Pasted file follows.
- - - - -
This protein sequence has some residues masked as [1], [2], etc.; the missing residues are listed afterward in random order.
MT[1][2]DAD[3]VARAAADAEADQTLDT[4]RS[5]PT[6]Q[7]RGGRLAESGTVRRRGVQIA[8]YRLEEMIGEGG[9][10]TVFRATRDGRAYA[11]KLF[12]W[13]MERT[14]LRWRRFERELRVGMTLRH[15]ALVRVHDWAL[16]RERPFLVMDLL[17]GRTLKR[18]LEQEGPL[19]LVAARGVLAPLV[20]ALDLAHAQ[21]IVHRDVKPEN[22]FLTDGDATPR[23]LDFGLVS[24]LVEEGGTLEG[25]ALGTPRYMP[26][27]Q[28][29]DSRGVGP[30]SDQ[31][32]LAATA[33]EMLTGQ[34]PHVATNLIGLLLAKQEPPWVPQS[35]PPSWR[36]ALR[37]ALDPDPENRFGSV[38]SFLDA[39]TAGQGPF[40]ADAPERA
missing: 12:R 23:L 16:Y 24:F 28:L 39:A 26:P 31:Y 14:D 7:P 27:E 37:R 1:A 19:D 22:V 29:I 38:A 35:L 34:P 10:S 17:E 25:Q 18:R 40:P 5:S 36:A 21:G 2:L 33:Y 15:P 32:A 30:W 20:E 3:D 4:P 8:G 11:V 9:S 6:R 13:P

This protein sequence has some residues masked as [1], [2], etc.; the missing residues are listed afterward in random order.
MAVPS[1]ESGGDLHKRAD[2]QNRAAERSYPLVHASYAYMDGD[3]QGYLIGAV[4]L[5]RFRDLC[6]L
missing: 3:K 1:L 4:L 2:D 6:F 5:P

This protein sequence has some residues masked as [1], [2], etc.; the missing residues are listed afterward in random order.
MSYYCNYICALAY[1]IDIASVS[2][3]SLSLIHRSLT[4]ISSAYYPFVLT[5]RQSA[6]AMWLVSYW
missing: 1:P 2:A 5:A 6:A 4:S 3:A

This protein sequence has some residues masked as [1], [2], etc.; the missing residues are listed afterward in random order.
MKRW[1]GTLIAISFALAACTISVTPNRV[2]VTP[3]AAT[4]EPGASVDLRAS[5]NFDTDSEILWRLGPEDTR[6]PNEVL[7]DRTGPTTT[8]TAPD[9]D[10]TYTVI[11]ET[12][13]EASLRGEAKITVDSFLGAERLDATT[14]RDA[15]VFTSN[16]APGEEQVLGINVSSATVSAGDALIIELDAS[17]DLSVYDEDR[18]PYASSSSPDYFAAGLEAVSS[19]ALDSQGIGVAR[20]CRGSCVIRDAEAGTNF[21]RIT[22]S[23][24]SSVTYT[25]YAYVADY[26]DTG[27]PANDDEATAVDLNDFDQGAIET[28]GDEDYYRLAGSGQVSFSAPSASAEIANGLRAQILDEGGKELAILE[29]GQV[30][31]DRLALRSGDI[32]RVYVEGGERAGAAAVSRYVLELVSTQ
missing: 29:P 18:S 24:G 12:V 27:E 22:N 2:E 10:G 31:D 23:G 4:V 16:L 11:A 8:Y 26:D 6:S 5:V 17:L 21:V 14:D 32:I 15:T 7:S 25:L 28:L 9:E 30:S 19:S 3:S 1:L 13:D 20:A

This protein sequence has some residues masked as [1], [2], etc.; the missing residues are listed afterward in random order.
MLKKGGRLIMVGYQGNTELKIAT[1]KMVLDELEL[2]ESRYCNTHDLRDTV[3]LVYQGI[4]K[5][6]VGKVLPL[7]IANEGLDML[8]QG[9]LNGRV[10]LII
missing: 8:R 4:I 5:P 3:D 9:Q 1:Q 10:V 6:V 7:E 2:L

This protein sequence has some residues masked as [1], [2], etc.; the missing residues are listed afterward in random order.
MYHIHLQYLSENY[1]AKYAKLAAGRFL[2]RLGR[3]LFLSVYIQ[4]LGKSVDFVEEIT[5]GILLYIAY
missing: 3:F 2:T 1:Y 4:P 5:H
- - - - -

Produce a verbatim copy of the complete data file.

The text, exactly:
This protein sequence has some residues masked as [1], [2], etc.; the missing residues are listed afterward in random order.
MT[1][2]DAD[3]VARAAADAEADQTLDT[4]RS[5]PT[6]Q[7]RGGRLAESGTVRRRGVQIA[8]YRLEEMIGEGG[9][10]TVFRATRDGRAYA[11]KLF[12]W[13]MERT[14]LRWRRFERELRVGMTLRH[15]ALVRVHDWAL[16]RERPFLVMDLL[17]GRTLKR[18]LEQEGPL[19]LVAARGVLAPLV[20]ALDLAHAQ[21]IVHRDVKPEN[22]FLTDGDATPR[23]LDFGLVS[24]LVEEGGTLEG[25]ALGTPRYMP[26][27]Q[28][29]DSRGVGP[30]SDQ[31][32]LAATA[33]EMLTGQ[34]PHVATNLIGLLLAKQEPPWVPQS[35]PPSWR[36]ALR[37]ALDPDPENRFGSV[38]SFLDA[39]TAGQGPF[40]ADAPERA
missing: 12:R 23:L 16:Y 24:F 28:L 39:A 26:P 31:Y 14:D 7:P 27:E 37:R 1:A 19:D 22:V 29:I 38:A 35:L 34:P 10:S 17:E 25:Q 18:R 40:P 5:S 36:A 21:G 2:L 33:Y 15:P 32:A 30:W 20:E 3:D 4:P 8:G 11:V 9:S 6:R 13:P

This protein sequence has some residues masked as [1], [2], etc.; the missing residues are listed afterward in random order.
MAVPS[1]ESGGDLHKRAD[2]QNRAAERSYPLVHASYAYMDGD[3]QGYLIGAV[4]L[5]RFRDLC[6]L
missing: 3:K 1:L 4:L 2:D 6:F 5:P

This protein sequence has some residues masked as [1], [2], etc.; the missing residues are listed afterward in random order.
MSYYCNYICALAY[1]IDIASVS[2][3]SLSLIHRSLT[4]ISSAYYPFVLT[5]RQSA[6]AMWLVSYW
missing: 1:P 2:A 5:A 6:A 4:S 3:A

This protein sequence has some residues masked as [1], [2], etc.; the missing residues are listed afterward in random order.
MKRW[1]GTLIAISFALAACTISVTPNRV[2]VTP[3]AAT[4]EPGASVDLRAS[5]NFDTDSEILWRLGPEDTR[6]PNEVL[7]DRTGPTTT[8]TAPD[9]D[10]TYTVI[11]ET[12][13]EASLRGEAKITVDSFLGAERLDATT[14]RDA[15]VFTSN[16]APGEEQVLGINVSSATVSAGDALIIELDAS[17]DLSVYDEDR[18]PYASSSSPDYFAAGLEAVSS[19]ALDSQGIGVAR[20]CRGSCVIRDAEAGTNF[21]RIT[22]S[23][24]SSVTYT[25]YAYVADY[26]DTG[27]PANDDEATAVDLNDFDQGAIET[28]GDEDYYRLAGSGQVSFSAPSASAEIANGLRAQILDEGGKELAILE[29]GQV[30][31]DRLALRSGDI[32]RVYVEGGERAGAAAVSRYVLELVSTQ
missing: 29:P 18:S 24:G 12:V 27:E 22:N 2:E 10:G 31:D 23:G 4:V 16:L 11:A 8:Y 26:D 6:S 5:V 17:L 21:V 14:D 32:I 15:T 7:S 25:L 28:L 9:E 30:S 19:S 3:S 1:L 13:D 20:A

This protein sequence has some residues masked as [1], [2], etc.; the missing residues are listed afterward in random order.
MLKKGGRLIMVGYQGNTELKIAT[1]KMVLDELEL[2]ESRYCNTHDLRDTV[3]LVYQGI[4]K[5][6]VGKVLPL[7]IANEGLDML[8]QG[9]LNGRV[10]LII
missing: 8:R 4:I 5:P 3:D 9:Q 1:Q 10:V 6:V 7:E 2:L

This protein sequence has some residues masked as [1], [2], etc.; the missing residues are listed afterward in random order.
MYHIHLQYLSENY[1]AKYAKLAAGRFL[2]RLGR[3]LFLSVYIQ[4]LGKSVDFVEEIT[5]GILLYIAY
missing: 3:F 2:T 1:Y 4:P 5:H